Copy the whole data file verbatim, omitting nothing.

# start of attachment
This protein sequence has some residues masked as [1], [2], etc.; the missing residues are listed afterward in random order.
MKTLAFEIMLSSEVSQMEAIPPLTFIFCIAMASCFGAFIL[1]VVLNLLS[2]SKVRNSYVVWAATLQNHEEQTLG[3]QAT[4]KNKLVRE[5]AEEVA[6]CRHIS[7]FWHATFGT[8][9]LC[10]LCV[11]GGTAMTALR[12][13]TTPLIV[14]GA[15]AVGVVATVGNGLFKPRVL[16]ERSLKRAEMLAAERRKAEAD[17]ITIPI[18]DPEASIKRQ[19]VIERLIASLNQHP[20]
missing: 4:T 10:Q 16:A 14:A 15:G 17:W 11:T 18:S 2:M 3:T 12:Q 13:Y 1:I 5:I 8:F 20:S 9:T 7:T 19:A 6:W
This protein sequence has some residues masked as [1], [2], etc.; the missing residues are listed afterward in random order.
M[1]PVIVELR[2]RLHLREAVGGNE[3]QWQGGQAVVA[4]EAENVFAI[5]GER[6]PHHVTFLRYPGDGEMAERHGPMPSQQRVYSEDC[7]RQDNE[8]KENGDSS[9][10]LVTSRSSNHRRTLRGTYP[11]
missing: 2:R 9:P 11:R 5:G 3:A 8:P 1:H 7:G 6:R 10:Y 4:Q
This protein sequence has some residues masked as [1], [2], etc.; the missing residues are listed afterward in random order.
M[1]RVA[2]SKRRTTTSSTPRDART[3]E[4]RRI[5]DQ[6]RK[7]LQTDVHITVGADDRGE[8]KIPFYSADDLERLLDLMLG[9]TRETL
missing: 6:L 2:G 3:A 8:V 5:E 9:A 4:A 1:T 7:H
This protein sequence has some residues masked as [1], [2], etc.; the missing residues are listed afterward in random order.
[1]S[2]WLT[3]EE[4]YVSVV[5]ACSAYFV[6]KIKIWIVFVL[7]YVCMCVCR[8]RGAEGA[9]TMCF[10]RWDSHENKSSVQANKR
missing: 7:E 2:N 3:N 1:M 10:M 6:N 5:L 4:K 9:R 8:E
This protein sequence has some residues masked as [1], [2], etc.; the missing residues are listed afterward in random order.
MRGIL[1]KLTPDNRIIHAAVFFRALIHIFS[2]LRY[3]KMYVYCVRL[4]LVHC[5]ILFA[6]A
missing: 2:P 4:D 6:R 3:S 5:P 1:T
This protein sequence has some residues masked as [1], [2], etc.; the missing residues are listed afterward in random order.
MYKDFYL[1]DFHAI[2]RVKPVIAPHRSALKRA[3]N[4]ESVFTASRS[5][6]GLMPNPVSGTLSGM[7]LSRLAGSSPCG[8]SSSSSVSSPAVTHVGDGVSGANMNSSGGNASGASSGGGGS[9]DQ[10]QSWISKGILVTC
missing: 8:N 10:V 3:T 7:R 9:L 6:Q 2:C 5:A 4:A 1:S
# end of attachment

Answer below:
This protein sequence has some residues masked as [1], [2], etc.; the missing residues are listed afterward in random order.
MKTLAFEIMLSSEVSQMEAIPPLTFIFCIAMASCFGAFIL[1]VVLNLLS[2]SKVRNSYVVWAATLQNHEEQTLG[3]QAT[4]KNKLVRE[5]AEEVA[6]CRHIS[7]FWHATFGT[8][9]LC[10]LCV[11]GGTAMTALR[12][13]TTPLIV[14]GA[15]AVGVVATVGNGLFKPRVL[16]ERSLKRAEMLAAERRKAEAD[17]ITIPI[18]DPEASIKRQ[19]VIERLIASLNQHP[20]
missing: 4:T 10:Q 16:A 14:A 15:G 17:W 11:T 18:S 2:M 3:T 12:Q 13:Y 1:I 5:I 8:F 20:S 9:T 7:T 19:A 6:W
This protein sequence has some residues masked as [1], [2], etc.; the missing residues are listed afterward in random order.
M[1]PVIVELR[2]RLHLREAVGGNE[3]QWQGGQAVVA[4]EAENVFAI[5]GER[6]PHHVTFLRYPGDGEMAERHGPMPSQQRVYSEDC[7]RQDNE[8]KENGDSS[9][10]LVTSRSSNHRRTLRGTYP[11]
missing: 2:R 9:P 11:R 5:G 3:A 8:P 1:H 7:G 6:R 10:Y 4:Q
This protein sequence has some residues masked as [1], [2], etc.; the missing residues are listed afterward in random order.
M[1]RVA[2]SKRRTTTSSTPRDART[3]E[4]RRI[5]DQ[6]RK[7]LQTDVHITVGADDRGE[8]KIPFYSADDLERLLDLMLG[9]TRETL
missing: 6:L 2:G 3:A 8:V 5:E 9:A 4:A 1:T 7:H
This protein sequence has some residues masked as [1], [2], etc.; the missing residues are listed afterward in random order.
[1]S[2]WLT[3]EE[4]YVSVV[5]ACSAYFV[6]KIKIWIVFVL[7]YVCMCVCR[8]RGAEGA[9]TMCF[10]RWDSHENKSSVQANKR
missing: 7:E 2:N 3:N 1:M 10:M 6:N 5:L 4:K 9:R 8:E
This protein sequence has some residues masked as [1], [2], etc.; the missing residues are listed afterward in random order.
MRGIL[1]KLTPDNRIIHAAVFFRALIHIFS[2]LRY[3]KMYVYCVRL[4]LVHC[5]ILFA[6]A
missing: 2:P 4:D 6:R 3:S 5:P 1:T
This protein sequence has some residues masked as [1], [2], etc.; the missing residues are listed afterward in random order.
MYKDFYL[1]DFHAI[2]RVKPVIAPHRSALKRA[3]N[4]ESVFTASRS[5][6]GLMPNPVSGTLSGM[7]LSRLAGSSPCG[8]SSSSSVSSPAVTHVGDGVSGANMNSSGGNASGASSGGGGS[9]DQ[10]QSWISKGILVTC
missing: 8:N 10:V 3:T 7:R 9:L 6:Q 2:C 5:A 4:A 1:S